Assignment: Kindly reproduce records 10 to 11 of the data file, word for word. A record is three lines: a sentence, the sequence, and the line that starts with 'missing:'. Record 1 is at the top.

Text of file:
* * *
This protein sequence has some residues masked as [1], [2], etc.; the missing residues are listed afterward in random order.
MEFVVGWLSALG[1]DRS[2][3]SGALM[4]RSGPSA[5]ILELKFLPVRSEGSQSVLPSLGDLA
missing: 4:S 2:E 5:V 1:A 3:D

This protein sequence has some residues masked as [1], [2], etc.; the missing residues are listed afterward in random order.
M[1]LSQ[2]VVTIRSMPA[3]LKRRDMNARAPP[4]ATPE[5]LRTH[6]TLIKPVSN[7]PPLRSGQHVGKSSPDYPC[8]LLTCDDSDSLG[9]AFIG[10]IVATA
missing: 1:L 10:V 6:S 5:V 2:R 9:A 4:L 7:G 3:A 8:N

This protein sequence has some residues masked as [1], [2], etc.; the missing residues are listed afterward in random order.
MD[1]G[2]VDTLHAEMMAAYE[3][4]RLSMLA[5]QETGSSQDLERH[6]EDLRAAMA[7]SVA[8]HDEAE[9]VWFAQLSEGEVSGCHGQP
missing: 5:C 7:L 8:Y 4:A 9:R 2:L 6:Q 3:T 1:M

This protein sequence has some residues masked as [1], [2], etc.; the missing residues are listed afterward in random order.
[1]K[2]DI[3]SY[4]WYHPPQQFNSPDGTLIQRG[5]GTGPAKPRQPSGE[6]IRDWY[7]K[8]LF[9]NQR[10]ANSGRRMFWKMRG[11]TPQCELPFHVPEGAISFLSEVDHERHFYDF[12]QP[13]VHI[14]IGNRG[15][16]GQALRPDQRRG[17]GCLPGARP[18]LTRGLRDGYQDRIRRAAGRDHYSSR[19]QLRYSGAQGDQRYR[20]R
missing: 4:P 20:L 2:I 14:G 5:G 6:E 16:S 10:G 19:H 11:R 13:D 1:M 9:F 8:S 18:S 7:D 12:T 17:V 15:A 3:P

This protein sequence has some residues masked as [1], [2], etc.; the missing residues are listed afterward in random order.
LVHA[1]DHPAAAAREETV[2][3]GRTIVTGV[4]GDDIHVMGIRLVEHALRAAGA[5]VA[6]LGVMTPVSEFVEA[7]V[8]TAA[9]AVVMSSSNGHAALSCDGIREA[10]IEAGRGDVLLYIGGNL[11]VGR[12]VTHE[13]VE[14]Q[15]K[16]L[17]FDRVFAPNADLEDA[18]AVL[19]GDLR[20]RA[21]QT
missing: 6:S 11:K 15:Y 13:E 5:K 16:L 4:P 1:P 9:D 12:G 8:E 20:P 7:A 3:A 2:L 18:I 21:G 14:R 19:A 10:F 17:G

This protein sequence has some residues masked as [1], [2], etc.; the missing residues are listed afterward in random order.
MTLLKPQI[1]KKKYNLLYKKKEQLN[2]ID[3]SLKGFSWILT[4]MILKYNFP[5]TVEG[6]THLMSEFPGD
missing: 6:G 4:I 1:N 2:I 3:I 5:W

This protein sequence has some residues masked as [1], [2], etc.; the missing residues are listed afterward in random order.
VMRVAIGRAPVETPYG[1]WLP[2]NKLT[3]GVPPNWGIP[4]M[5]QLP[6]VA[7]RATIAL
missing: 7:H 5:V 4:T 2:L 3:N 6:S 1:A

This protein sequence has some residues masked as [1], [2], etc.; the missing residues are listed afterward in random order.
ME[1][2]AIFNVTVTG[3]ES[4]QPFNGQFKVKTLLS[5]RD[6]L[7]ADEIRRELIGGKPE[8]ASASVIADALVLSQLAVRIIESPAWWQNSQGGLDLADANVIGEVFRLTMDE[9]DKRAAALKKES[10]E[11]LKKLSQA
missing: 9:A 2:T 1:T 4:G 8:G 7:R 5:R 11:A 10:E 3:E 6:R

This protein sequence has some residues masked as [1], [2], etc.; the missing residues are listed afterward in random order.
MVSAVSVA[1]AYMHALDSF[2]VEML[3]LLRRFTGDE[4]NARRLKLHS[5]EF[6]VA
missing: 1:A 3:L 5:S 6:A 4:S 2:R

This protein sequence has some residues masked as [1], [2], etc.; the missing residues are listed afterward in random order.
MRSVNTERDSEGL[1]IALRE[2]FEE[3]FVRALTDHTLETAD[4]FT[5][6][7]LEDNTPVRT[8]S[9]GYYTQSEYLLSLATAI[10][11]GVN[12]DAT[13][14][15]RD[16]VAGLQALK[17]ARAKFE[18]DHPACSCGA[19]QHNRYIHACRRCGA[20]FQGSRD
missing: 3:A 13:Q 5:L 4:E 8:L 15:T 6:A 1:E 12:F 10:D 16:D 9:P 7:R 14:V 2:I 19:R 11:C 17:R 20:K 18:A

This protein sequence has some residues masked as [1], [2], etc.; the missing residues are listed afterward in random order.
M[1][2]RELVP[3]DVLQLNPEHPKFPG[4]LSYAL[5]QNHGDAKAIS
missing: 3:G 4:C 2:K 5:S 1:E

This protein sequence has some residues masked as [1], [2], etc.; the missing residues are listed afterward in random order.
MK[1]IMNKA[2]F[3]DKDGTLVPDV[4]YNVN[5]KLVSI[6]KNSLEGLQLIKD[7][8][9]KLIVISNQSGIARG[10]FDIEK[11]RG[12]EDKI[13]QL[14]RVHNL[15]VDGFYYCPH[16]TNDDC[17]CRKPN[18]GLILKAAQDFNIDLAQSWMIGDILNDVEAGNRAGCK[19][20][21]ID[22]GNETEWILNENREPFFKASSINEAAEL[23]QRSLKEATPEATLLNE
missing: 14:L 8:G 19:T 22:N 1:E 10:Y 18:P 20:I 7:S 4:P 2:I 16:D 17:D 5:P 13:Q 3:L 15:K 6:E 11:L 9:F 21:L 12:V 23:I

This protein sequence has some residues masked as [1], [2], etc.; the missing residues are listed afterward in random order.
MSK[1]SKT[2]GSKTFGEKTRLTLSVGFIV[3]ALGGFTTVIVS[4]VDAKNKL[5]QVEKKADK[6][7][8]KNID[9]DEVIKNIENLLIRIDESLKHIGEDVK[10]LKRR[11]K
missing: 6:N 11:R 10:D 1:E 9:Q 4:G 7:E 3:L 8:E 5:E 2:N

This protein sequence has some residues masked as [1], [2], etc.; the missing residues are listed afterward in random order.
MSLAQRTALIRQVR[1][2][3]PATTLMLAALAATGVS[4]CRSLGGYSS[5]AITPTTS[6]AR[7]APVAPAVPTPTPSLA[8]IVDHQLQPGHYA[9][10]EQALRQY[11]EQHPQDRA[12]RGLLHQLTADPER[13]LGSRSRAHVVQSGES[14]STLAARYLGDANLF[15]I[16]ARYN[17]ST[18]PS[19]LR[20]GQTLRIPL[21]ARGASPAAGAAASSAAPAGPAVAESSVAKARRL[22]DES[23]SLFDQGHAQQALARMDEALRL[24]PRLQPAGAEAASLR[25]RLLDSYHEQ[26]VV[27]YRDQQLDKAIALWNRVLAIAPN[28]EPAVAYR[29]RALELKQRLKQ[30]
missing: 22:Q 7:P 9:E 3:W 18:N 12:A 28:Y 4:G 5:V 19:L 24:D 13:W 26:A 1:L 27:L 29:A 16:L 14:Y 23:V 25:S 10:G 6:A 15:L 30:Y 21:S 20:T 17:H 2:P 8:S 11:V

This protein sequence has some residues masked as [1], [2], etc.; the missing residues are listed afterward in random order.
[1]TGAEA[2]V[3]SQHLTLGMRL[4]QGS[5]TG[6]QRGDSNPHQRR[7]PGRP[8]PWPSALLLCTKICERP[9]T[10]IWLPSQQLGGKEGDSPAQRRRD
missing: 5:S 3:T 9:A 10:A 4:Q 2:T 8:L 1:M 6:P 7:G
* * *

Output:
This protein sequence has some residues masked as [1], [2], etc.; the missing residues are listed afterward in random order.
MRSVNTERDSEGL[1]IALRE[2]FEE[3]FVRALTDHTLETAD[4]FT[5][6][7]LEDNTPVRT[8]S[9]GYYTQSEYLLSLATAI[10][11]GVN[12]DAT[13][14][15]RD[16]VAGLQALK[17]ARAKFE[18]DHPACSCGA[19]QHNRYIHACRRCGA[20]FQGSRD
missing: 3:A 13:Q 5:L 4:E 8:L 15:T 6:A 1:E 12:F 10:D 16:D 9:P 7:R 14:V 2:I 19:R 11:C 17:R 20:K 18:A

This protein sequence has some residues masked as [1], [2], etc.; the missing residues are listed afterward in random order.
M[1][2]RELVP[3]DVLQLNPEHPKFPG[4]LSYAL[5]QNHGDAKAIS
missing: 3:G 4:C 2:K 5:S 1:E